If your Estimated RPE for 6 weeks is $86,538.42 and your project requires $95,000 to be installed, then you will have to increase your production capacity by about 10% or hire additional labor to complete the project on time.
Job Revenue in 6 weeks / Estimated RPE for crew size for 6 weeks
$95,000 / $86,538.42 = 1.098
Approximately a 10% increase in production capacity per employee.
By tracking this KPI over time, you will be able to determine the sweet spot of your production capacity and predict your staffing needs.
Note: This is a High Level metric and should not be used as a basis for individual employee performance evaluations.
KPI #2 – Average Weekly Billing
Most complex processes can be broken down into smaller, manageable tasks. The specific ways in which your company generates revenue will most likely come from different income streams. The sum of these income streams is your Total Revenue. You should break down your projected Total Revenue into a KPI called Average Weekly Billing (AWB) to gauge the overall progression toward your budgetary goals. If your goal is to generate a projected Total Revenue of $750,000, then you must bill and receive an AWB of $14,423.08 each week throughout the year. This KPI is easily calculated using the projected Total Revenue.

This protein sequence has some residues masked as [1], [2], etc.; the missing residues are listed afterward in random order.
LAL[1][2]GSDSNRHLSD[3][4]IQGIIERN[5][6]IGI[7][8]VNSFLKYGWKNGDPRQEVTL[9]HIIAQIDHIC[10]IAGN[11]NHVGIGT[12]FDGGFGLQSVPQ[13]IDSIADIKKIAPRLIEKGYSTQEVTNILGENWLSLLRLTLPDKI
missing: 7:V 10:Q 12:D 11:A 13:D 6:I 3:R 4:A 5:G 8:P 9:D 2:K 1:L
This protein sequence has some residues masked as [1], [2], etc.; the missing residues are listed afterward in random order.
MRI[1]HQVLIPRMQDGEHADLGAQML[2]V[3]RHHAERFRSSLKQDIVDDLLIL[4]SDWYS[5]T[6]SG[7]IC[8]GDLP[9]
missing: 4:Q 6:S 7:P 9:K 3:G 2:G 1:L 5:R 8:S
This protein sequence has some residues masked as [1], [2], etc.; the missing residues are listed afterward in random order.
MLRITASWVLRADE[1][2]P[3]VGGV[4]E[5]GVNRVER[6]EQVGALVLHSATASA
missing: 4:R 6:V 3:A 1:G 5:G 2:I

AWB = Projected Total Revenue / 52 weeks
AWB = $750,000 / 52 weeks = $14,423.08 per week
Even if you don’t bill your clients weekly, you should still calculate your AWB in order to know when you are ahead of your goal and when you are lagging.
Tracking this simple metric will reveal much about the ebb and flow of your business throughout the year. You can easily predict when cash will be tight and when you may have more breathing room.
The picture below is a simple spreadsheet that calculates the AWB using Actual Weekly Billing and the Running Total.
With this information tracked, you can also calculate the percentage completion of the year and a projection of Total Revenue for the year at the current week.
In this example, the table shows the data for the first fourteen weeks of 2016. The percentage completion of the year is a simple ratio of current week of the year to the total number of weeks in a year.
% Completion of the Year = Current number of weeks / # of weeks per yr x 100%
% Completion of the Year = 14 / 52 x 100% = 26.92%
And you can use the current total to project the Total Revenue at year’s end based on the percentage of completion of the year.
Projected Total Revenue at Year End = Current Total / % Completion of the Year
Projected Total Revenue at Year End = $215,131.44 / 26.92% = $799,059.63
Below is a graph that shows how the Actual Weekly Billing effects the Average Weekly Billing.
USING KPI #1 and KPI #2 TOGETHER
After you calculate your Projected Total Revenue at Year End, you can determine your staffing needs based on the RPE you are developing.
In this example, the RPE is $250,000.